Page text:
Escape With Sea Turtles: Scuba Diving in Puerto Rico

Lonesome FishMy dive in Puerto Rico was my fourth dive ever, and what a great one it was! To be honest, I enjoyed it quite a bit more than my dive in Dominican Republic.

Returning to PR is always a little nerve wracking, a little exciting. I left when I was 17 and have only been back a handful of times since, so seeing my home through the eyes of an adult is new and refreshing. Things have changed, and I’ve changed.

When I was a teenager scuba diving wasn’t on my radar. It was always something I wanted to do, but for whatever reason, I never made the effort to actually do it (I definitely missed out on some good years of fish watching).

It was so cool to see the waters I know so well from the bottom up with Dive Ventures.

We went on a two-tank morning dive with a boat full of locals and tourists alike. The morning started off a little rocky because the weather didn’t look wonderful, but we proceeded anyways, not expecting much.



Our first stop was right off of Palominito next to a big, bright coral reef. The skies were cloudy but the water was absolutely perfect. The best part of diving in Puerto Rico is that you don’t need a full wet suit. Some people dove with just wetsuit tops, but I always like a little more coverage so I went with the half suit that reaches your knees.

Soon enough, we were surrounded by hundreds of fish.

Neysha Diving

Diving in Puerto Rico

I’m a new diver, so up until now I’ve only been down about 45 feet at the most. Even at this depth, there was so much to see. I’m not sure that there would have been as much marine life if we’d gone much further down (I guess I’ll have to take the plunge next time and find out).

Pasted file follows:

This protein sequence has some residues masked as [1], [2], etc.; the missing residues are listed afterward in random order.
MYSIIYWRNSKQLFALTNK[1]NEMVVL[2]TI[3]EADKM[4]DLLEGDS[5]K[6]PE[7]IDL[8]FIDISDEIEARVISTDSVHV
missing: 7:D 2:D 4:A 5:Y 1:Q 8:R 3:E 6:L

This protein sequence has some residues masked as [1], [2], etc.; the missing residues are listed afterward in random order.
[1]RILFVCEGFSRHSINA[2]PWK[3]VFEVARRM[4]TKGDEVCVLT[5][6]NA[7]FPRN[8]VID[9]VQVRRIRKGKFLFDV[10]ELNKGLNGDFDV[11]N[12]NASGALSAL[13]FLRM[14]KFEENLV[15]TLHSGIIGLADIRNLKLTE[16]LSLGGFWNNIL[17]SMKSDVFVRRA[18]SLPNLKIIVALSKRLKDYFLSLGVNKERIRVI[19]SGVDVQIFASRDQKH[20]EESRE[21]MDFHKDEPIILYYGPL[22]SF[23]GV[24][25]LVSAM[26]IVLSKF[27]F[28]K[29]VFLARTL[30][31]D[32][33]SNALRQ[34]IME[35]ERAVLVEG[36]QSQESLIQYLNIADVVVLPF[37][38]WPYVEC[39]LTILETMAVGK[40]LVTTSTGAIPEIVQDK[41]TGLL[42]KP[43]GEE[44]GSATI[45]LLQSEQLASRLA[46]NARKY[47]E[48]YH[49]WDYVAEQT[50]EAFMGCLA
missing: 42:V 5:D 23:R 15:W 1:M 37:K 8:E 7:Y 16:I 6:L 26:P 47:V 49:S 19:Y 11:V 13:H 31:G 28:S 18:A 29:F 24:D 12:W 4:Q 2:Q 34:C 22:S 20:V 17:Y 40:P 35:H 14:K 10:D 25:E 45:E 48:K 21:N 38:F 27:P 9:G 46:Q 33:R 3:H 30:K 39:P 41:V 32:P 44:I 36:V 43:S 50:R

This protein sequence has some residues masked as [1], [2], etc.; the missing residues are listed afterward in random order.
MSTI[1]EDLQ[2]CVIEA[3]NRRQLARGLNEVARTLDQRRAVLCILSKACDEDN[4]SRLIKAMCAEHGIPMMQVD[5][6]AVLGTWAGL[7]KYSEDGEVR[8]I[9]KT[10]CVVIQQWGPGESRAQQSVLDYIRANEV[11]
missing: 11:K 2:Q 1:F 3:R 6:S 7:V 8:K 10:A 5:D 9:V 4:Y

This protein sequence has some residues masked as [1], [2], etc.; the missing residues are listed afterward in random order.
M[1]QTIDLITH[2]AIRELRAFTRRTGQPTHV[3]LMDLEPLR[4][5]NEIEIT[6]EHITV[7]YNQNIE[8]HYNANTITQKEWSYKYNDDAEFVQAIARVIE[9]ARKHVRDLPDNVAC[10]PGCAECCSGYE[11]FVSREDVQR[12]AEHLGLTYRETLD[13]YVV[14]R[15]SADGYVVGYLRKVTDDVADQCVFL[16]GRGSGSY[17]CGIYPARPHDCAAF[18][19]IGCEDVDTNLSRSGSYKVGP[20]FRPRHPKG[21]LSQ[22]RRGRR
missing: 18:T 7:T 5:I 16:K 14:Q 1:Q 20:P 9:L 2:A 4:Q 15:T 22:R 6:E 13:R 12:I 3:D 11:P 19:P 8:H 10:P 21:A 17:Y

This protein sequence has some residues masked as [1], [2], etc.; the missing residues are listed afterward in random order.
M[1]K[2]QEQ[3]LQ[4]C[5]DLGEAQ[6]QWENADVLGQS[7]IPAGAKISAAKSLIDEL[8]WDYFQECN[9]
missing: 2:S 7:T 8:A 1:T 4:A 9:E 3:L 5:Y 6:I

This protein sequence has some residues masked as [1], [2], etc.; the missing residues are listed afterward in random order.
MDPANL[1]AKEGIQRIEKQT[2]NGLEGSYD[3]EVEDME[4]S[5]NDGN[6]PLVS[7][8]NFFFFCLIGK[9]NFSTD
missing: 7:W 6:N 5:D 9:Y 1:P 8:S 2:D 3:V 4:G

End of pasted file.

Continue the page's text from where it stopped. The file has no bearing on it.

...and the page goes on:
Sea Life

Devil’s Cay

 After Paolominito we took a breather on the boat, munching on fruit and snacks provided by the crew. Little did we know what was in store for us with our next tank.

Devil’s Cay is a protected sea turtle reserve in Fajardo, which means there are a lot of turtles, making this little gem a divers paradise.

Before jumping in the water the crew warned us of the repercussions that come with touching a turtle or getting too close. It’s a pretty hefty fine if you defy the laws, so these rules are definitely not meant to be broken.

Turtle 2

Turtle 3

They were incredible to watch in the open water. It was extra awesome to know that they’re protected in this home of theirs, which isn’t often the case.Turtle 4

Dive Ventures was absolutely amazing. They know the water so well. I felt incredibly safe diving with them; almost like hanging out with old friends. Even with choppy weather they kept everyone at ease and always made sure we stayed with the group.

So far I’ve had pretty great experiences with dive companies and dive masters, but I do think my trip with Dive Ventures makes the top of the list.


Have you ever been scuba diving in Puerto Rico? Do you want to? Tell me in the comments below!

PS: If you found this post entertaining or useful, don’t forget to stumble it or share it with your friends on Facebook! It would mean the world to me. 

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  1. Now I really wish I got certified before I went to Puerto Rico. We went snorkeling and it was pretty amazing, and we did get to hang out with some sea turtles off Culebra. Hoping to get certified in the next year, I’m the same way that I’ve always wanted to do it but for no good reason haven’t yet. So it’s on my before 30 list! Thanks for sharing.

  2. March 1, 2016

    I like the east part of Puerto Rico better. The bio bay, Icacos, Palomino, etc. Just has a much more “caribbean” feel.

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